A completed draft of the 802.11n fast Wi-Fi standard could be ready to vote on this week - signalling greater acceptance and a flood of products later this year.
The IEEE fast Wi-Fi standard, which will operate at up to 200 Mbit/s, is expected to take a significant step closer to reality this week, when the Task Group N in the IEEE's 802.11 LAN Working Group completes a draft which can be voted on, according to Glenn Fleishman of Wi-Fi Net News.
"The IEEE is a consensus-driven standards group, so its process grinds slowly," warns Fleishman, and the process of creating a standard faster than the current 802.11g has been slower than usual. Two competing proposals reached stalemate in 2005, but a vendor consortium put together a proposal which became a first draft for the standards group to work on.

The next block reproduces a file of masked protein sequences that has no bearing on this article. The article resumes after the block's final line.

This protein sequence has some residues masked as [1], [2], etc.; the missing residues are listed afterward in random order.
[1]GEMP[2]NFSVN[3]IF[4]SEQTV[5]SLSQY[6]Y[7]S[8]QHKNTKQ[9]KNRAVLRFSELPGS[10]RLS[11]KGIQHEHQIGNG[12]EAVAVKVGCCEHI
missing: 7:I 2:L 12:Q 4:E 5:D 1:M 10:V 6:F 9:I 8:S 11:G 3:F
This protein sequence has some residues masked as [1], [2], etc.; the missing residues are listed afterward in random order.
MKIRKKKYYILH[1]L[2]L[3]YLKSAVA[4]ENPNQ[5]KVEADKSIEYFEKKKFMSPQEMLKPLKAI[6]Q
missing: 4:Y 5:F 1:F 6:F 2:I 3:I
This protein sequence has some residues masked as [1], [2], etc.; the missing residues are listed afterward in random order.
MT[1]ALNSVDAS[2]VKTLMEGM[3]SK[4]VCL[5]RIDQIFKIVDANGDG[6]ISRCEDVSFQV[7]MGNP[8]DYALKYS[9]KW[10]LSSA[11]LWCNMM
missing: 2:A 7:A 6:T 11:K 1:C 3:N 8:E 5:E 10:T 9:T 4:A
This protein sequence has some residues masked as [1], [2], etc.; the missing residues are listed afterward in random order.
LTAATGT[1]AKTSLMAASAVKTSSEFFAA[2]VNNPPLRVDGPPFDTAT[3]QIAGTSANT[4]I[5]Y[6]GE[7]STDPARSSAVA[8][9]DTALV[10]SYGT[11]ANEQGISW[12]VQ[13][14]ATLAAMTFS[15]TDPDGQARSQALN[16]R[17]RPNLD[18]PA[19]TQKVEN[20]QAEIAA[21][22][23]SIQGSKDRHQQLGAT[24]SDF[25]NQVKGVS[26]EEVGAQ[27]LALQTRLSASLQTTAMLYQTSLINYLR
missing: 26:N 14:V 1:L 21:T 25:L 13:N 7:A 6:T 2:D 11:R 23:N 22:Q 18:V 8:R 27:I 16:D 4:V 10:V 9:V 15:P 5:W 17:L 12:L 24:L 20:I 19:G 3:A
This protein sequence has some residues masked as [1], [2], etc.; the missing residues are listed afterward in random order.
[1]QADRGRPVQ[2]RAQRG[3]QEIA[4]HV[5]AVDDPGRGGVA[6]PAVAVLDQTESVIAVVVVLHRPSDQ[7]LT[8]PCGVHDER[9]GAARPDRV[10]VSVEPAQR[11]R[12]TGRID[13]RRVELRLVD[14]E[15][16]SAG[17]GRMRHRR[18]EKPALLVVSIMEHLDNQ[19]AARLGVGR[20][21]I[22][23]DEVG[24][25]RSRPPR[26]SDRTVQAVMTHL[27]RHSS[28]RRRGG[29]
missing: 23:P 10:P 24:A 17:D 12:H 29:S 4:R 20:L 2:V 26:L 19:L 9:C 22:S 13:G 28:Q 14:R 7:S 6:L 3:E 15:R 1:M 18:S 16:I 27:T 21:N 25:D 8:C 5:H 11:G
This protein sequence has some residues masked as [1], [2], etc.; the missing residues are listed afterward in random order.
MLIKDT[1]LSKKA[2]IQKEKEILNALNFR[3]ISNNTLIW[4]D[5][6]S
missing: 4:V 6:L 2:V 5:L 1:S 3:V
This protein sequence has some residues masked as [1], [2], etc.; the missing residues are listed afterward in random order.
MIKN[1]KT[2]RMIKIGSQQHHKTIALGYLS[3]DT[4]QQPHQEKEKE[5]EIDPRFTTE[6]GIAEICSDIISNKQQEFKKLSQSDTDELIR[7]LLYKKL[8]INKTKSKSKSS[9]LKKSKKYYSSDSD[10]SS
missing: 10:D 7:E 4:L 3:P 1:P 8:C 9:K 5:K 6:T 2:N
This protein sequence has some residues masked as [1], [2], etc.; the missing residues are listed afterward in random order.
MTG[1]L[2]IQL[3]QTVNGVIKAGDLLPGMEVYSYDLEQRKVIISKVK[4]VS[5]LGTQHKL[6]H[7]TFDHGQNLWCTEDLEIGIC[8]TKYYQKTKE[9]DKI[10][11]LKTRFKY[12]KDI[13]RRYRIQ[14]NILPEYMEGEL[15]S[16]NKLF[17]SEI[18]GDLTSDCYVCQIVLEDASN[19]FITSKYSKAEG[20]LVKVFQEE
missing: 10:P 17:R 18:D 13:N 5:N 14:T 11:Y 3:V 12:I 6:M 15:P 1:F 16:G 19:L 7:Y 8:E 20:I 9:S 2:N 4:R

"Draft-N" products, based on Draft 1.0 of the specification, were swiftly delivered, but gave disappointing performance (see our reviews of Netgear DG834N, Linksys WRT300N, Belkin N1, D-Link Rangebooster N650 and Buffalo Airstation Nfiniti).
The Working Group could approve draft 2.0 this week, which can then proceed to a letter ballot before the IEEE meeting in March - after which further changes are possible, but the eventual standard would get the IEEE rubber-stamp in 2008.
The Wi-Fi Alliance expects Draft 2.0 to be stable enough for the branding programme it announced last August, and vendors are expected to jump on the bandwagon, with laptop makers adding Draft-N cards, and silicon vendors arguing that Draft 2.0 will make 802.11n acceptable. Business WLAN makers are users are expected to wait till the formal standard in 2008, however.
Find your next job with techworld jobs